Madani faced trial on January 16, 2013, at a Tehran Revolutionary Court on charges of « propaganda against the state » and « assembly and collusion, » and offered a statement in his own defense, news reports said.
Madani’s wife told Kaleme in June 2013 that a Tehran Revolutionary Court had sentenced Madani to six years in prison in the southern city of Bandar Abbas and 10 years’ exile to the same city on charges of « assembly and collusion with the intent to commit a crime against national security » and « propaganda against the Islamic Republic to benefit regime opposition groups. » An appeals court upheld Madani’s sentence on February 19, 2014, according to the BBC’s Persian service.
In October 2015, the Supreme Court refused to grant Madani a retrial, his wife toldICHRI. The journalist’s retrial request was based on the fact that if the charges had been combined in one prosecution, he would have been released under Article 134 of Iran’s new penal code, under which a defendant should not serve more than the maximum punishment for the charge with the heaviest sentence, his wife said. Madani was sentenced on multiple charges.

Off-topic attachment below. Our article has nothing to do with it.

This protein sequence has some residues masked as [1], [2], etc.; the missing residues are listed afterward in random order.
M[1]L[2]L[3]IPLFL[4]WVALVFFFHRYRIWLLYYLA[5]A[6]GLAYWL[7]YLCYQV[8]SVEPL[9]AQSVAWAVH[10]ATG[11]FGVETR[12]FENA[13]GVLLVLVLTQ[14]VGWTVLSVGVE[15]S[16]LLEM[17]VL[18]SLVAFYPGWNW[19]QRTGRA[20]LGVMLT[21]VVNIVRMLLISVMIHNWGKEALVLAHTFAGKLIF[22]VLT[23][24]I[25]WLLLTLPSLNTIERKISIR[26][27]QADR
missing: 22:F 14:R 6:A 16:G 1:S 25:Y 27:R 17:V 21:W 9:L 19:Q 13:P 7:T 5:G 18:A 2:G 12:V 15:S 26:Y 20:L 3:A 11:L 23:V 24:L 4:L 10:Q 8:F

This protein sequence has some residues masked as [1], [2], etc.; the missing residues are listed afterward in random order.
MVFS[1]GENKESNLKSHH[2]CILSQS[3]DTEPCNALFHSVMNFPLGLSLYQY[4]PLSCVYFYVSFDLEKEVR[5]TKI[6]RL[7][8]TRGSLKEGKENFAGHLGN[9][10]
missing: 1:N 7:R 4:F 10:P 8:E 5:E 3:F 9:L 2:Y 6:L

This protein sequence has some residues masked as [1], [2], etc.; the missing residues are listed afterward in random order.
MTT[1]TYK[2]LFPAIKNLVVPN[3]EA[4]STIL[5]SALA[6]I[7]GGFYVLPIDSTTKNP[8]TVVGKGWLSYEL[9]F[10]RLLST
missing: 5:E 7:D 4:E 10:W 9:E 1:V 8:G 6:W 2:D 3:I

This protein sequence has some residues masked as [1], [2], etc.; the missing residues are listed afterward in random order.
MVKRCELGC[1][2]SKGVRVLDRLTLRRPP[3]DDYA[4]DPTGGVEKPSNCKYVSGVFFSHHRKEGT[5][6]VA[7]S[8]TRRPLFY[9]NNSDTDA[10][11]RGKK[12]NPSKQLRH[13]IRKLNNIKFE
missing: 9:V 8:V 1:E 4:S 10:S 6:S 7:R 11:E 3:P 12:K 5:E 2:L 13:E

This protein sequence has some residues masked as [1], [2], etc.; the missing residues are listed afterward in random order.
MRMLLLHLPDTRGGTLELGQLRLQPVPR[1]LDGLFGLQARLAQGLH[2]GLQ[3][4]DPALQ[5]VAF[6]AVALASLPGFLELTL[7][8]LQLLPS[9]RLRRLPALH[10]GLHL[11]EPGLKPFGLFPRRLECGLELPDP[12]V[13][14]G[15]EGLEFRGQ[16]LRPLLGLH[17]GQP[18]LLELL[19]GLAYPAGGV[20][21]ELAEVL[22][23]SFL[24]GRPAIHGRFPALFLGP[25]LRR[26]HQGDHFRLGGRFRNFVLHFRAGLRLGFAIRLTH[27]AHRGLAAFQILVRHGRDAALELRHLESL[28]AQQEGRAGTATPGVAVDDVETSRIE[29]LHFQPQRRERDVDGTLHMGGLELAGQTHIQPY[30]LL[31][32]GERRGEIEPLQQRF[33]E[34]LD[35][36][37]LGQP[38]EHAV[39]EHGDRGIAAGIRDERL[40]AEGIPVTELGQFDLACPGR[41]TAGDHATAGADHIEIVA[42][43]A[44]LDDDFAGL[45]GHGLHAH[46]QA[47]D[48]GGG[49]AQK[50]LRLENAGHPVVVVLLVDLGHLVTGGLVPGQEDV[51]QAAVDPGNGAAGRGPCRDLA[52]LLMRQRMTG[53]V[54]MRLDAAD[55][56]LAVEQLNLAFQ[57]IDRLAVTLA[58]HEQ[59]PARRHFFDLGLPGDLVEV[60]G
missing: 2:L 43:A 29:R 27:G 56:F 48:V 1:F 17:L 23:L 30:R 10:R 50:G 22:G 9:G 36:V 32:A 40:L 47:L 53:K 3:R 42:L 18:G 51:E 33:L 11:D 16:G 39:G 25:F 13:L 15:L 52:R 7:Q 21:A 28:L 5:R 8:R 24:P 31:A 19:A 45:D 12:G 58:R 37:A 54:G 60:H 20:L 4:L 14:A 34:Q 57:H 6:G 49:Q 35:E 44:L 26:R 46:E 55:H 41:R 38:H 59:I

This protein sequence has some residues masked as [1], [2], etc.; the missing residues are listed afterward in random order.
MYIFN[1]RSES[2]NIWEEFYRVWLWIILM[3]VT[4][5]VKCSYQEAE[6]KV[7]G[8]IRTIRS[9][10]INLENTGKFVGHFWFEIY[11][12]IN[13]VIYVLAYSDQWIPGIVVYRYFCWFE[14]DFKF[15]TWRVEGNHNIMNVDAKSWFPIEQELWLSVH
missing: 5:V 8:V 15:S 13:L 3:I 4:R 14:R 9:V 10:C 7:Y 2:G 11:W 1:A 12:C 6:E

Madani’s wife said the journalist had been denied furlough during his more than five years in prison, the ICHRI reported.
Khosrow Kordpour, Mukrian News Agency
March 7, 2013
Massoud Kordpour, Freelance
on december 13, 2015, after three years of his prison sentence)
March 8, 2013
Intelligence forces arrested Khosrow Kordpour, editor-in-chief of the Mukrian News Agency, an outlet that covers the arrests and prosecutions of Kurdish activists and documents human rights violations. The U.S. government-funded Radio Farda reported that authorities had a warrant for his arrest and also searched his home, but did not offer further details.
Kordpour’s brother, freelance journalist Massoud Kordpour, was arrested at the Boukan Intelligence Office the next day when he went to inquire about the imprisonment of his brother. Authorities later searched his home and confiscated personal items. Massoud Kordpour had frequently covered human rights in Kurdistan province, and his work has been published by RFI Persian, Deutsche Welle Persian, Voice of America Persian, and on local and Kurdish-language websites.